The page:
Published July 17, 2013
At least 81 people in Iowa, 53 people in Nebraska and an unknown number of people in neighboring states have been sickened by an outbreak of cyclospora, Food Safety News reported.
Cyclospora is most commonly contracted by eating food or drinking water contaminated with human or animal feces containing the cyclospora parasite. Since the parasite takes days – or even weeks, to become infectious – it is not passed directly from person to person.
Symptoms of cyclosporiasis include watery diarrhea, loss of appetite, weight loss, stomach cramps, nausea, body aches and fatigue. If untreated, it can cause frequent, sometimes explosive, bowel movements that lasts an average of 57 days.
Investigators are still attempting to identify the source of the outbreak, though they suspect the parasite was transmitted through a raw vegetable product. Outbreaks began in early June but stopped occurring past mid-June. Researchers believe that the product at the root of the outbreak came from a widely distributed shipment of produce that is likely no longer on the market.
“There are still several vegetables we’re investigating,” Patricia Quinlisk, an epidemiologist for the Iowa Department of Public Health, said. “We’re looking for something that could have exposed people in a multitude of settings, so we’re doing a lot of food traceback. Whatever it was, it’s not still on the market in Iowa.”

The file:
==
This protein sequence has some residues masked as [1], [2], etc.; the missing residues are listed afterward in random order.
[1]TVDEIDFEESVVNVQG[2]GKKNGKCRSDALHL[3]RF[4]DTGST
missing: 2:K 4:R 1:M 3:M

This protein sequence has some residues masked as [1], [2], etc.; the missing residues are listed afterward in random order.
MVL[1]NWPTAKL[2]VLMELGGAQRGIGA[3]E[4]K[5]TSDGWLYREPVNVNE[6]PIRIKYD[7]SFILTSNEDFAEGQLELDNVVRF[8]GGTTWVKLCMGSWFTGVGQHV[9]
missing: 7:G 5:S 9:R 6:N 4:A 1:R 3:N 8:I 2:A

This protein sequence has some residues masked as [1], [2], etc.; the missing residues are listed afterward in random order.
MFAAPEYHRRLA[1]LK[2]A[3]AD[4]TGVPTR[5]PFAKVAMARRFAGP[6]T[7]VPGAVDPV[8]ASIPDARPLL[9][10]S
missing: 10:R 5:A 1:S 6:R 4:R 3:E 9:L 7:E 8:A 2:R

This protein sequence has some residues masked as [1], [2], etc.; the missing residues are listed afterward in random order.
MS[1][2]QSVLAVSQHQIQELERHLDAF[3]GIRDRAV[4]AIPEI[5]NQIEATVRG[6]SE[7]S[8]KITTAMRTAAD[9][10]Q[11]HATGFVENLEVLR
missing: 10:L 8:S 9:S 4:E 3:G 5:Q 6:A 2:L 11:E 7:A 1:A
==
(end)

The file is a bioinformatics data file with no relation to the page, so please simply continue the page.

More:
Previous outbreaks of cyclospora have been linked to imports of produce such as raspberries, basil, snow peas and mesclun lettuce.
A spokeswoman for the Centers for Disease Control and Prevention said they are aware of the outbreak and are working with state officials on investigating the source, according to an email sent to Food Safety News.
In Texas, an additional 37 people have been sickened by cyclospora, and infections have been discovered in Wisconsin and Illinois as well. However, investigators are still working to determine whether these cases are linked to the outbreaks in Nebraska and Iowa, or if they are isolated incidences.